【New Delhi】Earlier this year, Chemicals and Fertilizers Minister Ananth Kumar vowed to end the “medicine mafia” in the country by opening many more Jan Aushadhi kendras (Mass drugstore), stores that sell generic medicines at affordable prices.
Kumar was echoing the mission outlined by Finance Minister Arun Jaitley in Budget 2016.
And the initial mission was to get to 3,000 stores by March 2017.
Two months short of the year coming to an end, Mission Jan Aushadhi is still shy of that target, with 2,637 stores presently operational, according to official data from the Bureau of Pharma PSU of India (BPPI).
○Not yet a generic choice
Operating under the Department of Pharmaceuticals, the BPPI implements the “revamped” ‘Pradhan Mantri Jan Aushadhi Yojana’ (PMJAY), which was first launched under the UPA Government.
But irrespective of whether Mission 3,000 is completed by December, the Jan Aushadhi initiative indeed has ramped up.
From November 2008, when the first shop was established in Amritsar, the campaign floundered at about 100 stores in 2014.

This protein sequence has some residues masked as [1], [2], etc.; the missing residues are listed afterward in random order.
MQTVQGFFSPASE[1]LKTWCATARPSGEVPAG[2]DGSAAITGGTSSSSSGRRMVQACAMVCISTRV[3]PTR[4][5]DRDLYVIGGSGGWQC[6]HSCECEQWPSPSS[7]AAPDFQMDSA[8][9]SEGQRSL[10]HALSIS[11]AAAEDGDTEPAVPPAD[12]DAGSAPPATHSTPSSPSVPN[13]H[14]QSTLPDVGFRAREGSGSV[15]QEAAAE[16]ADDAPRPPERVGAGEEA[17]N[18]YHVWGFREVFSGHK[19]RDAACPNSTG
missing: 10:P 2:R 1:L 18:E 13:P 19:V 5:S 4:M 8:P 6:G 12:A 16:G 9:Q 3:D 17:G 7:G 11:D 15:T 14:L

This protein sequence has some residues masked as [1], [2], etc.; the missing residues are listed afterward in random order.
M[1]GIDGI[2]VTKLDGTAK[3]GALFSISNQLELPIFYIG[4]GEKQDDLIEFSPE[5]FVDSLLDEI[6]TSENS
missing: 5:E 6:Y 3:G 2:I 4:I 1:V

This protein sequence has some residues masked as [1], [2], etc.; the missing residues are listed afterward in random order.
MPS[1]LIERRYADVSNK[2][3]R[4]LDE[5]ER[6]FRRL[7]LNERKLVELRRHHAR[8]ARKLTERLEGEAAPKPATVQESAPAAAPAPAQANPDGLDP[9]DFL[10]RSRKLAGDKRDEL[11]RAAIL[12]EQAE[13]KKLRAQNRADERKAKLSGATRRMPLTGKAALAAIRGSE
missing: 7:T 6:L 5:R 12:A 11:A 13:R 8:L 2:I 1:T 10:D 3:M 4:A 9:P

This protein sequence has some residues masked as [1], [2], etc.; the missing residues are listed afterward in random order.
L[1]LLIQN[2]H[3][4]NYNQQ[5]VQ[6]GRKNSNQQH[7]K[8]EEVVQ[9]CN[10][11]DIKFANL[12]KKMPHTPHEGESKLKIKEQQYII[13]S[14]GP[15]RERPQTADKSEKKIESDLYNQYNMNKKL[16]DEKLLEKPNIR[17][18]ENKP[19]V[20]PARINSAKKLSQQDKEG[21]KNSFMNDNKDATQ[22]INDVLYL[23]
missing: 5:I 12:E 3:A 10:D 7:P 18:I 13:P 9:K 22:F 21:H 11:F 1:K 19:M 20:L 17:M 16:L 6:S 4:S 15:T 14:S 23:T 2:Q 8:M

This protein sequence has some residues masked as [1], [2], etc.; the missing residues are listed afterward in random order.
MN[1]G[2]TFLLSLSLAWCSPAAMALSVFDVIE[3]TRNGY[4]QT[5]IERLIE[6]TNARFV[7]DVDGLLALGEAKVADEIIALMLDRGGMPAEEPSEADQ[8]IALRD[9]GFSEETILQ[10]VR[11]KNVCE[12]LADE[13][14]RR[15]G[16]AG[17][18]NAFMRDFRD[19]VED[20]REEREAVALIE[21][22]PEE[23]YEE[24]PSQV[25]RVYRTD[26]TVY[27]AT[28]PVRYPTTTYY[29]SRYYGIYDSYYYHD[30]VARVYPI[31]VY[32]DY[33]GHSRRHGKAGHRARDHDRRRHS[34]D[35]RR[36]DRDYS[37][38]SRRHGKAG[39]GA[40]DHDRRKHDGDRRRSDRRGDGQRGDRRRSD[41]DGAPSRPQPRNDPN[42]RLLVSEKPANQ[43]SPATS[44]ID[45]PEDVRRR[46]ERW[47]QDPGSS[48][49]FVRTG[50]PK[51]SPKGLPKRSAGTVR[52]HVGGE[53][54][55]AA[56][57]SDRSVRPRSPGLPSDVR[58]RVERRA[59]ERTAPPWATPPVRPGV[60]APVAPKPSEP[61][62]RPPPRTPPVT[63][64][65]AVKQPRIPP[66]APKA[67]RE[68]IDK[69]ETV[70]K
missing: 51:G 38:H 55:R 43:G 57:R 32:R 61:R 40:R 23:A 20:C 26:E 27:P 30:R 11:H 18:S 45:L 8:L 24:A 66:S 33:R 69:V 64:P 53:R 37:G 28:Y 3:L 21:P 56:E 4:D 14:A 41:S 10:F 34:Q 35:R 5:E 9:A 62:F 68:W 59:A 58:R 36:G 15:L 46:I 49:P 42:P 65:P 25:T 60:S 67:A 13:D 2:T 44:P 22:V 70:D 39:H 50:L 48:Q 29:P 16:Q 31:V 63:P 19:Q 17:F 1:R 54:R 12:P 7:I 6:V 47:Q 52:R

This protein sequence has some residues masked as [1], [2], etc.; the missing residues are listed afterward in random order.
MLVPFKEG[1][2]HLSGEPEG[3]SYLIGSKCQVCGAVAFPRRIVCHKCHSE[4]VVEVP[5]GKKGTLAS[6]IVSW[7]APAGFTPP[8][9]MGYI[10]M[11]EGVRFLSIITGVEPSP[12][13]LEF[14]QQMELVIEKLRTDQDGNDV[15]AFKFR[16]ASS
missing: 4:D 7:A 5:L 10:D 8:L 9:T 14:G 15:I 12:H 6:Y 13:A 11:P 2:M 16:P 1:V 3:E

This number increased to 1,253 in April 2017 to the present 2,500-plus stores.
○Traction in non-BJP ruled states
And though political detractors wonder aloud whether BJP supporters have been given a not-so-overt diktat to participate in this initiative, the BPPI data shows traction in non-BJP ruled states like Kerala, Karnataka and West Bengal.
This may not yet mean that it’s all hunky dory for the initiative as there still remains much ground to be covered.
But certainly, some things have worked on the ground.
So what worked?
The Centre has taken greater ownership of this campaign since the new Government was elected in 2014, says a BPPI insider on conditions of anonymity.
The project was made more viable, upping incentives to start a store to Rs2.5 lakh from Rs1.5 lakh, and distributor and trade margins were increased.
Jan Aushadhi: Not yet a generic choice
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